Two to face off in Shepherdstown mayoral race

March 27, 2006|by DAVE McMILLION

SHEPHERDSTOWN, W.Va. - A local home builder who specializes in construction of custom homes in Jefferson County and a former mayor interested in issues such as a renovation of the town's sewer plant will face off in the race for mayor in Shepherdstown's town election June 6.

Town residents will choose between Lance Dom and Jim Auxer in the mayoral race and pick from a field of eight candidates to fill five seats on the town council.

Mayor Peter Wilson has decided not to run again for mayor and will instead run for a seat on the town council, town officials said.

Jim Ford, Howard Mills, Mark Smith and Wanda Grantham Smith are running for re-election to the council. Other candidates are Maura Balliett, John Meeker and Frank Salzano.


Incumbent Cindy Cook will face Debora Harding in the race for recorder.

The elected positions are two-year terms. The mayor's salary is $2,000 a year, the recorder's salary is $1,500 a year and council members earn $1,200 a year, town officials said.

Polling will be conducted between 6:30 a.m. and 7:30 p.m. at the Entler Hotel on German Street.

Dom, 56, of 203 W. German St., said he decided to run for mayor after Wilson and others in town asked him to run. Dom said he has been on governing boards before and has been a member of the town's planning commission for close to a year.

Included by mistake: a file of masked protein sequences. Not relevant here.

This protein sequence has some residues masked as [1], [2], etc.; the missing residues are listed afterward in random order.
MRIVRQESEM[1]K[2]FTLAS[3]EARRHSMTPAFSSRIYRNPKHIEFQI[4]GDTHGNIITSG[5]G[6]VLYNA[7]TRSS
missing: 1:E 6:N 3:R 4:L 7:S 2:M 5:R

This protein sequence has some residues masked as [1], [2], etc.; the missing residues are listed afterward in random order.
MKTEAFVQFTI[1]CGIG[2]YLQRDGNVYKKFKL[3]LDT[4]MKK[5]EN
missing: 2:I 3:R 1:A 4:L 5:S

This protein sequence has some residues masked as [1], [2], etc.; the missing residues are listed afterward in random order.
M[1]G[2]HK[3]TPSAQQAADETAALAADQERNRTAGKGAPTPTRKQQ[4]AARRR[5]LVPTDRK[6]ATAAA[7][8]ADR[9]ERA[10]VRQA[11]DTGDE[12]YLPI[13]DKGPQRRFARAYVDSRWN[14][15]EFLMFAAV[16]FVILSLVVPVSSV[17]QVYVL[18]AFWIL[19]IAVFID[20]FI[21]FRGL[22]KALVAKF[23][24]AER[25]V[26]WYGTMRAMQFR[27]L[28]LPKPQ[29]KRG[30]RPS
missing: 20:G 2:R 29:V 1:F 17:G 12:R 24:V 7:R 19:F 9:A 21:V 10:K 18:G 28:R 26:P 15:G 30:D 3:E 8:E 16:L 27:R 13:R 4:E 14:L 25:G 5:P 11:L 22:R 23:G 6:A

Dom, who has lived in town since 1994, said he realizes he will be facing a steep learning curve if he is elected.

"It's a small town, but it's not a job to be taken lightly," Dom said.

Dom said he thinks some of the important issues revolve around parking, the busy four-way stop in town and improving the village's streetscape. While there are issues in town, Dom said he also thinks it is important that people not get too wrapped up in them or go too far in one direction.

As far as the government is concerned, it should remain as "transparent as possible" as issues are worked out, Dom said.

Auxer, 59, of 108 E. New St., was first elected mayor in 2000 and won re-election in 2002. He lost a re-election bid in 2002.

Auxer said he is running again because he plans to be a town resident for the rest of his life and feels a responsibility in helping the town deal with its "trials and tribulations."

Auxer said he believes the town needs to move ahead with a renovation of its sewer plant to meet new pollution standards and look at possibly expanding the water plant.

The town's streetscape also is important to Auxer and said he thinks the priority should be in addressing the condition of the town's sidewalks. It is important not only for safety but because of appearance, Auxer said.

While Auxer said there are needs in the town, it is also important to hold the line on spending as much as possible to protect people on fixed incomes from higher taxes.

Auxer, who works as a mental health representative in correctional facilities, said it is also important to have open government and take strides to allow input from residents.

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